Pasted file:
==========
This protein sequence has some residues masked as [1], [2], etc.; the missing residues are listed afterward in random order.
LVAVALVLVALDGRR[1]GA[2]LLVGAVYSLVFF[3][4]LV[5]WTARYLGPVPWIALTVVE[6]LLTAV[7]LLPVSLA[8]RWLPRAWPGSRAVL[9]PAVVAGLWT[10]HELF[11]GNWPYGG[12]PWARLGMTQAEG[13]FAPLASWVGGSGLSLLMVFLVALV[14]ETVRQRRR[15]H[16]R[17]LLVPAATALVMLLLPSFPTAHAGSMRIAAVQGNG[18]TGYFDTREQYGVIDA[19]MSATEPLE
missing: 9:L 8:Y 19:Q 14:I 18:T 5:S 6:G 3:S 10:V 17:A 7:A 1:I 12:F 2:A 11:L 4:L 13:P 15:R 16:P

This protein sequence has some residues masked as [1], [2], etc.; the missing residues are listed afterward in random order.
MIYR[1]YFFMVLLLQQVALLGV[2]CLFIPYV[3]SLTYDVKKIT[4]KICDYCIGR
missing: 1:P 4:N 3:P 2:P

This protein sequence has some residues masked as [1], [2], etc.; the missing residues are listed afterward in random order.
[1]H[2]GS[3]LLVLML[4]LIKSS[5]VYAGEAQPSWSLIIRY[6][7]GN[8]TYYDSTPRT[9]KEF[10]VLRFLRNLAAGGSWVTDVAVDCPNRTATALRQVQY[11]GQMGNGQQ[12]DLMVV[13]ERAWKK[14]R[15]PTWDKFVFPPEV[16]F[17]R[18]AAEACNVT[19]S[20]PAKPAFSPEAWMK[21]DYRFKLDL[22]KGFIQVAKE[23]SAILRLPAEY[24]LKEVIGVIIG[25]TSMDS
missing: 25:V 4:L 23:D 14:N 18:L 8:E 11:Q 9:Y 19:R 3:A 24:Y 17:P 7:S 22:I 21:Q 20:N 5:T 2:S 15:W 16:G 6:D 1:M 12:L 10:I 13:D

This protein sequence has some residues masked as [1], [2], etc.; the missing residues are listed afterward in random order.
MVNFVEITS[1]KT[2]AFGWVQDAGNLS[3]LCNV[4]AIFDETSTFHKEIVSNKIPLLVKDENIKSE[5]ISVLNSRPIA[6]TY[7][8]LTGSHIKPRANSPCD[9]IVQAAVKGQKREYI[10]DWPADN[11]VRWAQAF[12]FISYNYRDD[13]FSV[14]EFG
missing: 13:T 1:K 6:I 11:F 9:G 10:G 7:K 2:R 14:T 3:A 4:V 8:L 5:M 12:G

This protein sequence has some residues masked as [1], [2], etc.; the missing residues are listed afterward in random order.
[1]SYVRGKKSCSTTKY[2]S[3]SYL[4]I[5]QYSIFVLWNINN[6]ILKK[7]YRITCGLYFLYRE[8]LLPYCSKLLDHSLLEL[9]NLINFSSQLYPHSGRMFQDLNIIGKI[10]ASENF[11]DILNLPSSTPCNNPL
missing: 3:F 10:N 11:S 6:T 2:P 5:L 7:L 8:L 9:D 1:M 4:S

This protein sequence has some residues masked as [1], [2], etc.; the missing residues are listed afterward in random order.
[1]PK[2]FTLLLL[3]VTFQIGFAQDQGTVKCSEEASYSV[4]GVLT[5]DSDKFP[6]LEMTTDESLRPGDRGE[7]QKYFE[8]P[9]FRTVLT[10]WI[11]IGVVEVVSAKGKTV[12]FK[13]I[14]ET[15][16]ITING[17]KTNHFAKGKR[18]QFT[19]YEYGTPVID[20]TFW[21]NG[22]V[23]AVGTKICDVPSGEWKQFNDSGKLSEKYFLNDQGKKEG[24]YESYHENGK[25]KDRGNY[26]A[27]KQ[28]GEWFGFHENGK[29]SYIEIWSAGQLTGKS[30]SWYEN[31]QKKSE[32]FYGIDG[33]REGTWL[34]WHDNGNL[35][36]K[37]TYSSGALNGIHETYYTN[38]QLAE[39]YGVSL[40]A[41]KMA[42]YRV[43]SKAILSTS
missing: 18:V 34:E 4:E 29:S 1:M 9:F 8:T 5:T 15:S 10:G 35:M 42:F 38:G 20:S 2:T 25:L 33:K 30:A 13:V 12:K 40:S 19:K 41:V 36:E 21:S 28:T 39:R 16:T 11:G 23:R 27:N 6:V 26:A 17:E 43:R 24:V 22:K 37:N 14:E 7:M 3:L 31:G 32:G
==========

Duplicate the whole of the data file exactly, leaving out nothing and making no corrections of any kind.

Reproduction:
This protein sequence has some residues masked as [1], [2], etc.; the missing residues are listed afterward in random order.
LVAVALVLVALDGRR[1]GA[2]LLVGAVYSLVFF[3][4]LV[5]WTARYLGPVPWIALTVVE[6]LLTAV[7]LLPVSLA[8]RWLPRAWPGSRAVL[9]PAVVAGLWT[10]HELF[11]GNWPYGG[12]PWARLGMTQAEG[13]FAPLASWVGGSGLSLLMVFLVALV[14]ETVRQRRR[15]H[16]R[17]LLVPAATALVMLLLPSFPTAHAGSMRIAAVQGNG[18]TGYFDTREQYGVIDA[19]MSATEPLE
missing: 9:L 8:Y 19:Q 14:I 18:T 5:S 6:G 3:S 10:V 17:A 7:A 1:I 12:F 2:A 11:L 4:L 13:P 15:R 16:P

This protein sequence has some residues masked as [1], [2], etc.; the missing residues are listed afterward in random order.
MIYR[1]YFFMVLLLQQVALLGV[2]CLFIPYV[3]SLTYDVKKIT[4]KICDYCIGR
missing: 1:P 4:N 3:P 2:P

This protein sequence has some residues masked as [1], [2], etc.; the missing residues are listed afterward in random order.
[1]H[2]GS[3]LLVLML[4]LIKSS[5]VYAGEAQPSWSLIIRY[6][7]GN[8]TYYDSTPRT[9]KEF[10]VLRFLRNLAAGGSWVTDVAVDCPNRTATALRQVQY[11]GQMGNGQQ[12]DLMVV[13]ERAWKK[14]R[15]PTWDKFVFPPEV[16]F[17]R[18]AAEACNVT[19]S[20]PAKPAFSPEAWMK[21]DYRFKLDL[22]KGFIQVAKE[23]SAILRLPAEY[24]LKEVIGVIIG[25]TSMDS
missing: 25:V 4:L 23:D 14:N 18:L 8:E 11:Q 9:Y 19:R 3:A 24:Y 17:P 7:S 22:I 21:Q 20:N 5:T 2:S 15:W 16:G 6:D 1:M 12:L 10:I 13:D

This protein sequence has some residues masked as [1], [2], etc.; the missing residues are listed afterward in random order.
MVNFVEITS[1]KT[2]AFGWVQDAGNLS[3]LCNV[4]AIFDETSTFHKEIVSNKIPLLVKDENIKSE[5]ISVLNSRPIA[6]TY[7][8]LTGSHIKPRANSPCD[9]IVQAAVKGQKREYI[10]DWPADN[11]VRWAQAF[12]FISYNYRDD[13]FSV[14]EFG
missing: 13:T 1:K 6:I 11:F 9:G 10:G 7:K 2:R 14:T 3:A 4:V 8:L 5:M 12:G

This protein sequence has some residues masked as [1], [2], etc.; the missing residues are listed afterward in random order.
[1]SYVRGKKSCSTTKY[2]S[3]SYL[4]I[5]QYSIFVLWNINN[6]ILKK[7]YRITCGLYFLYRE[8]LLPYCSKLLDHSLLEL[9]NLINFSSQLYPHSGRMFQDLNIIGKI[10]ASENF[11]DILNLPSSTPCNNPL
missing: 3:F 10:N 11:S 6:T 2:P 5:L 7:L 8:L 9:D 1:M 4:S

This protein sequence has some residues masked as [1], [2], etc.; the missing residues are listed afterward in random order.
[1]PK[2]FTLLLL[3]VTFQIGFAQDQGTVKCSEEASYSV[4]GVLT[5]DSDKFP[6]LEMTTDESLRPGDRGE[7]QKYFE[8]P[9]FRTVLT[10]WI[11]IGVVEVVSAKGKTV[12]FK[13]I[14]ET[15][16]ITING[17]KTNHFAKGKR[18]QFT[19]YEYGTPVID[20]TFW[21]NG[22]V[23]AVGTKICDVPSGEWKQFNDSGKLSEKYFLNDQGKKEG[24]YESYHENGK[25]KDRGNY[26]A[27]KQ[28]GEWFGFHENGK[29]SYIEIWSAGQLTGKS[30]SWYEN[31]QKKSE[32]FYGIDG[33]REGTWL[34]WHDNGNL[35][36]K[37]TYSSGALNGIHETYYTN[38]QLAE[39]YGVSL[40]A[41]KMA[42]YRV[43]SKAILSTS
missing: 18:V 34:E 4:E 29:S 1:M 9:F 8:T 5:T 15:S 10:G 35:M 42:F 38:G 20:S 2:T 25:L 33:K 30:A 13:V 12:K 40:S 19:K 41:V 36:E 21:S 28:T 39:R 16:T 11:G 23:R 27:N 6:V 26:A 17:E 43:R 24:V 22:K 37:N 14:E 7:M 3:L 31:G 32:G